As part of incident-CI association, one or more embodiments of the invention use incident description to extract keywords. These keywords are searched over a configuration management database (CMDB) to obtain associated CIs. A Lucene based search engine and other search techniques can be employed to make this search efficient and more accurate. All (unresolved) events can be obtained from the event server, and these CIs associated with the incident along with their relevancy scores can be denoted as ICI1, ICI2, . . . , ICIn and S1, S2, Sn, respectively. One or more CIs are associated with every event using an event-search. A CI associated with the event is usually explicitly mentioned in the events or can be searched using the same technique as used for client reported incidents. For obtaining an event CI, event attributes and/or description can be searched over a CMDB and a resultant CI can be obtained.
  • [0041]
    A CI comparator can take input such as, for example, results of an incident-search (for example, a list of CIs with their relevancy scores (denoted as ICI1, ICI2, . . . , ICIn and S1, S2, . . . , Sn, respectively)) as well as results of an event-search (for example, a CI (such as, for example, ECI)). Also, a CI comparator can include output such as, for example, a list of events with their relevance score.
  • [0042]
    A list of events correlated with the client incident can be obtained by comparing an incident search result (ICIs) with the event search result (ECI or explicitly mentioned CI) using various intuitions including:
      • If ECI, for an event, is the same as any of ICIi (for 1≦i≦n) for the incident then one can say that the event is correlated with the incident.
      • If ECI, for an event, is a dependent CI of any of ICIi for 1≦i≦n, that event is correlated with the incident. This dependence can be defined using CMDB relationships. An ECI is dependent on ICI if ECI and ICI are related using one or more relationships, directly or indirectly.
      • For efficient implementation, dependence between an ECI and ICIs can be defined using template (such as shown in FIG. 6). According to such a template, if ECI is a Database then its dependent ICIs include all CIs of type WebSphere Application Server related to the ECI using runsOn relationship and WWER and LiveCore applications deployedTo the related WebSphere Application Server ICIs.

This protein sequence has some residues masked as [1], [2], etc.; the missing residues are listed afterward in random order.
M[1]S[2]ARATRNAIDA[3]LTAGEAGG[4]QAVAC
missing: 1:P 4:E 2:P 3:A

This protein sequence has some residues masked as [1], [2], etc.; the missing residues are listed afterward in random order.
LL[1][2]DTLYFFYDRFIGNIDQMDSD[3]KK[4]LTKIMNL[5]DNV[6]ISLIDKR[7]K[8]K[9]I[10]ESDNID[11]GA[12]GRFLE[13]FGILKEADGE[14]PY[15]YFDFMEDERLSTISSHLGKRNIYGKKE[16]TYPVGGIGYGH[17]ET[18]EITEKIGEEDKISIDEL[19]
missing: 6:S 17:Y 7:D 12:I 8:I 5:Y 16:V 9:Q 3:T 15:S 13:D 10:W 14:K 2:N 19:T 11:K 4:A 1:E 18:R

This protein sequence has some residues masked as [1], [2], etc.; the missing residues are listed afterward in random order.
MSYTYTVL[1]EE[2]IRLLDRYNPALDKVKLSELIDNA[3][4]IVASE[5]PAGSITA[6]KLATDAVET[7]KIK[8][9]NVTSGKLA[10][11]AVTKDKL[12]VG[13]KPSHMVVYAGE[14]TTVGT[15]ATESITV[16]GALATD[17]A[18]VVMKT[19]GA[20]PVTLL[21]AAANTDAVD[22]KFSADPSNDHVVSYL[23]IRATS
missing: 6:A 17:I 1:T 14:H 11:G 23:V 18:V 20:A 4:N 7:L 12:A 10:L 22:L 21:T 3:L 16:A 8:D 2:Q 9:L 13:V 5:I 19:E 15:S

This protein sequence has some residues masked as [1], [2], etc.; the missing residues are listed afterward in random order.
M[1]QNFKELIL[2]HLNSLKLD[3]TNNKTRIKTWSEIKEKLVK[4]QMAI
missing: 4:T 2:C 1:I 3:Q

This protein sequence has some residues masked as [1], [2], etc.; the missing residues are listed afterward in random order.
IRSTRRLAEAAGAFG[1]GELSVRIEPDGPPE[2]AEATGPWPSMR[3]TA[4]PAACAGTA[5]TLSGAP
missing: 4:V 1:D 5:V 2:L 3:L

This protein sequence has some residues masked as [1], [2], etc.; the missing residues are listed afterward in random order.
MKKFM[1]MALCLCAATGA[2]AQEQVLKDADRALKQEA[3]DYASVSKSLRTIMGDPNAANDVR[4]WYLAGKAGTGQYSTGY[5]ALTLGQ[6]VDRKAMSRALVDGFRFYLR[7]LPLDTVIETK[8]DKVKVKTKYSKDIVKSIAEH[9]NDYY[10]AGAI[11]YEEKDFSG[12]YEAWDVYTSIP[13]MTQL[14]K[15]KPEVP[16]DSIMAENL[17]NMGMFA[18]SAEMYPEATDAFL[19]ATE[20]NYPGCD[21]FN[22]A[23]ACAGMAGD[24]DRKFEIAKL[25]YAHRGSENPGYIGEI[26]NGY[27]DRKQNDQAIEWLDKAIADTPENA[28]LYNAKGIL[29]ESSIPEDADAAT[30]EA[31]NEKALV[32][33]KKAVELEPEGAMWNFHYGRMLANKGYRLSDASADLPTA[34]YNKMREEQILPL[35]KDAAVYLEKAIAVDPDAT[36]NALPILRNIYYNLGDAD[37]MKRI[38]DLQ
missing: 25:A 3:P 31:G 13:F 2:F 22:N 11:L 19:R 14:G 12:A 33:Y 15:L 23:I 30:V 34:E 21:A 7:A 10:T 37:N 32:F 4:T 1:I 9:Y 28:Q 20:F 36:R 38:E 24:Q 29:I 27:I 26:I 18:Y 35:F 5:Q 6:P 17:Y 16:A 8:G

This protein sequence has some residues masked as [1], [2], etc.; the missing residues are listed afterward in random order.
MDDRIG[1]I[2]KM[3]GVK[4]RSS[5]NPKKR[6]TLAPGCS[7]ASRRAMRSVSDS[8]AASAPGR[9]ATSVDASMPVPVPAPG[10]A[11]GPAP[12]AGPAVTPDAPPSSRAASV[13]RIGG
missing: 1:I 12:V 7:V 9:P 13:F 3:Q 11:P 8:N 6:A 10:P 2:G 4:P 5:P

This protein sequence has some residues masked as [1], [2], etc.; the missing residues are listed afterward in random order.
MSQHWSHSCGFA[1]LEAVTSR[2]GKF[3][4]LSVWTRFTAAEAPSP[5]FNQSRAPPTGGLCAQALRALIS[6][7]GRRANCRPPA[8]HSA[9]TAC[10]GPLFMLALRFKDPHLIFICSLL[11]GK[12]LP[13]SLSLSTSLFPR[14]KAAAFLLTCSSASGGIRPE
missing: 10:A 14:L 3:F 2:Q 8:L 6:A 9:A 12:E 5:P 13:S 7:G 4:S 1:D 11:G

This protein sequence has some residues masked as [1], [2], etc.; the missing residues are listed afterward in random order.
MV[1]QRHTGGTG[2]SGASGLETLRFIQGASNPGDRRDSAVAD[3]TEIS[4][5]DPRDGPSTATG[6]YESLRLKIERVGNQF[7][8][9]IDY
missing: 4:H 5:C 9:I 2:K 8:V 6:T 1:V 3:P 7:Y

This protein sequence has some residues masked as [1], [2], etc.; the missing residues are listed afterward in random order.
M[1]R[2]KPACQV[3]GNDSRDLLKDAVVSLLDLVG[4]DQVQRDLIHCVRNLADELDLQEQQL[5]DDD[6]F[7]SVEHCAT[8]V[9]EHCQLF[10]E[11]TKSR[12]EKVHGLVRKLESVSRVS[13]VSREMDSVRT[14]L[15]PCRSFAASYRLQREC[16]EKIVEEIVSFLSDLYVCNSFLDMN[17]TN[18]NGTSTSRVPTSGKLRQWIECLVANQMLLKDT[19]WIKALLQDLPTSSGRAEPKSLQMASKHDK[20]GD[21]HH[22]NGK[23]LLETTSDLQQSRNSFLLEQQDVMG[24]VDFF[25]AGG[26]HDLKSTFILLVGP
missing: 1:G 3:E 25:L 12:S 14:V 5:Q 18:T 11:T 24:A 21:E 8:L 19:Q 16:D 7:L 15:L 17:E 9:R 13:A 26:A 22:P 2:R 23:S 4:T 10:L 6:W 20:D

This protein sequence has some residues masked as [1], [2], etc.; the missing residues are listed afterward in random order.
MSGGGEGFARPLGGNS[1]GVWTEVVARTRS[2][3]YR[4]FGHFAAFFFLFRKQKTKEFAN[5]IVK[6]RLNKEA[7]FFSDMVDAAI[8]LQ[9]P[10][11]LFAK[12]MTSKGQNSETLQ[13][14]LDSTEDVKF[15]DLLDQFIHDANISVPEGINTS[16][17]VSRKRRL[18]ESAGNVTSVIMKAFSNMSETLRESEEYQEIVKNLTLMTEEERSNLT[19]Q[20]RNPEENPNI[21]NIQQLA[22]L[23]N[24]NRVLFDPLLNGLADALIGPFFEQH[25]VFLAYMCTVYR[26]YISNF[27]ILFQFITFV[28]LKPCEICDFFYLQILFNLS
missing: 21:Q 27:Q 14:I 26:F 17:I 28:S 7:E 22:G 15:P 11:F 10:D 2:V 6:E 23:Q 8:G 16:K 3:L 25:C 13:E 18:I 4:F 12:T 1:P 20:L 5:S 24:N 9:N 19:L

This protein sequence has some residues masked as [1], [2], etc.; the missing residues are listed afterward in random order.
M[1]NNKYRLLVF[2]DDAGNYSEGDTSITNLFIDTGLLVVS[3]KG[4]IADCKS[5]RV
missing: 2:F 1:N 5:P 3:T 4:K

• For increasing precision of the resultant events, one can only present events that have occurred before the incident or in recent past. Also, by way of example, an event is a more likely cause if the event is still unresolved, if the time difference between incident and event is low and/or the score of ICIk, which is dependent on the ECI, is high.
  • [0047]
    Additionally, in one or more embodiments of the invention, wherein for each event Ek, one can get the relationship-graph (template) affected by the event. This graph may include all CIs which have a backward relationship with ECIk, directly or indirectly. To limit CIs affected by the event, one or more embodiments of the invention associate a template with each event class which defines CIs affected by any event of that class. A template is in the form of a tree rooted at the ECI class, with nodes being classes of other CIs dependent on ECI and edges being CMDB relationships. One can assign non-zero scores to all the events whose relationship-graph includes any ICI. As such, the score can be inversely proportional to the time difference between event arrival and incident arrival if the time different is positive, and is proportional to a maximum score of ICIk (max Sk) appearing in its relationship graph.
  • [0048]
    FIG. 6 is a diagram illustrating an exemplary template for a database event, depicting its affected components, according to an embodiment of the present invention. By way of illustration, FIG. 6 depicts any application 602 (for example, WWER), a LiveCore component 604, a WebSphere application server 606 and a database 608. One or more embodiments of the invention include a template, which can define a set of incident-CI classes for each event class (for example, for a database event {database, WebSphere Application Server, WWER, LiveCore}) and can be the set of possible incident CI classes, as exemplified by FIG. 6.